AT&T Inc. (NYSE:T) Sells Anime Streaming Service, Crunchyroll As It Focuses More on HBO Max

AT&T Inc. (NYSE:T) has agreed to sell Crunchyroll, its anime streaming service, to Sony Music Entertainment’s subsidiary Funimation for $1.2 billion. Funimation is a joint venture between Aniplex and Sony Pictures Entertainment.

AT&T sells Crunchyroll

The move will see Sony bring two of the largest anime collections in the world together into one place. Currently, Funimation has a library of over 700 anime series with over 13,000 hours of content available in almost 50 countries. Notably, the business reached anime fans through the selling of collectibles and distribution of films.

Crunchyroll started in 2006 as fan subtitles and fan uploaded content site and has grown significantly. Currently, the platform boasts over 90 million registered users and over 3 million paying subscribers. It has transitioned to an officially licensed anime, manga, games, and merchandise platform.

The platform is part of AT&T’s WarnerMedia but the streaming strategy of AT&T seems to be solely focusing on the HBO Max service. The company has closed standalone streaming offerings such as FilmStruck and shifted DC Universe to digital comics from streaming. Therefore Funimation will be a better fit under Sony which specializes in anime distribution.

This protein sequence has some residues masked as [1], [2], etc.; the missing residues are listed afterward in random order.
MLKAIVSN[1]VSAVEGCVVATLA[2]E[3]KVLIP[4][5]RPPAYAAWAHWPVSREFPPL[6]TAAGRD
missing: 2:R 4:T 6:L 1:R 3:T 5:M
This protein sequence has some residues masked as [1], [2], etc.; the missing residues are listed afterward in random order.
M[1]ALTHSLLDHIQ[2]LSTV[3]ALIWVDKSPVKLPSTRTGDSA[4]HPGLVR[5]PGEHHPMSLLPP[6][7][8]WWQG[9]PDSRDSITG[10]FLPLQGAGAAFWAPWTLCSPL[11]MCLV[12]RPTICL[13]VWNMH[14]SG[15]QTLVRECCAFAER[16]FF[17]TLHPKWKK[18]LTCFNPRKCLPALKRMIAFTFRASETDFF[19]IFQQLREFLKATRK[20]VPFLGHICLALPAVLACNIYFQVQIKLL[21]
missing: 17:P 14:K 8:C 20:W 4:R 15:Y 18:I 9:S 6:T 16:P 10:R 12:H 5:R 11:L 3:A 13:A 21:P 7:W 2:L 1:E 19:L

Sony determined to deliver exciting anime content to fans

Tony Vinciquerra, Sony Pictures Entertainment’s CEO stated that they are delighted to incorporate Crunchyroll into the company, He said that they expect to leverage the tech and creativity power to succeed in the fast-growing entertainment segment. He added that through Funimation and Sony Music Entertainment Japan and Aniplex partners they have a greater understanding of the platform which will position the company to deliver extraordinary content to fans globally. Vinciquerra added that they will work with Crunchyroll to offer the best possible fan experience and enhance opportunities for publishers and creators globally.

AT&T will sell the business in an all-cash deal that is subject to regulatory approval. The announcement comes as the US tech giant focuses on saving cash in the wake of the COVID-19 pandemic. Recently CEO John Stankey said that they are working to shore up their balance sheet.

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